Fish kill in St. Johns isn't related to annual cycle
There's no easy solution for the puzzling fish kill in St. Johns, Jacksonville Times-Union, June 26, 2010:
If you think the... fish kill on the St. Johns River is an annual event that just came early this year, think again. ... "This kill is unprecedented," he said. He explained that fish kills due to low oxygen levels are typically confined to smaller areas, not as widespread as the problem has become. ...
He said they found lesions in the brains of some redfish. "I'm not sure what else," White said. That, White says, points to toxicity. ...
White said that he's received reports from the area of the Rudder Club "adjacent to the Buckman Bridge" of water birds that mainly eat small fish regurgitating stomach contents. ...
"There will be no quick or easy solution" to whatever is happening. Identifying the problem isn't likely to make it go away.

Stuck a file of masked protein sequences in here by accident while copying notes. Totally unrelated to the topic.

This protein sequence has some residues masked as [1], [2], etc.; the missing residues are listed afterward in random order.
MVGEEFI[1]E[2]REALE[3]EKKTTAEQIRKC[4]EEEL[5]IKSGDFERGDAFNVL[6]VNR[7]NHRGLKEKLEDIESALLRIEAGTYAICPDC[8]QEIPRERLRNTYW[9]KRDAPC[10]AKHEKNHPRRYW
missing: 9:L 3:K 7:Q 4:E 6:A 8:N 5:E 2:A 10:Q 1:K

Why Jacksonville? See: Palm Beach Post: Oil slick almost certain to ride current
In one experiment, a buoy dropped in the Gulf made its way via the Loop [Current]... recalled George Maul, the head of the Department of Marine Environmental Systems at the Florida Institute of Technology... [The buoy] shot straight to Jacksonville.
"Some of the tar balls may start showing up on the east coast as far as Jacksonville," Bill Hogarth, dean of the College of Marine Science at USF, told members of the Florida Restaurant and Lodging Association in a telephone conference call.
"Infections and toxins are going to be the big killers of these animals," [Dr. Michael] Walsh said.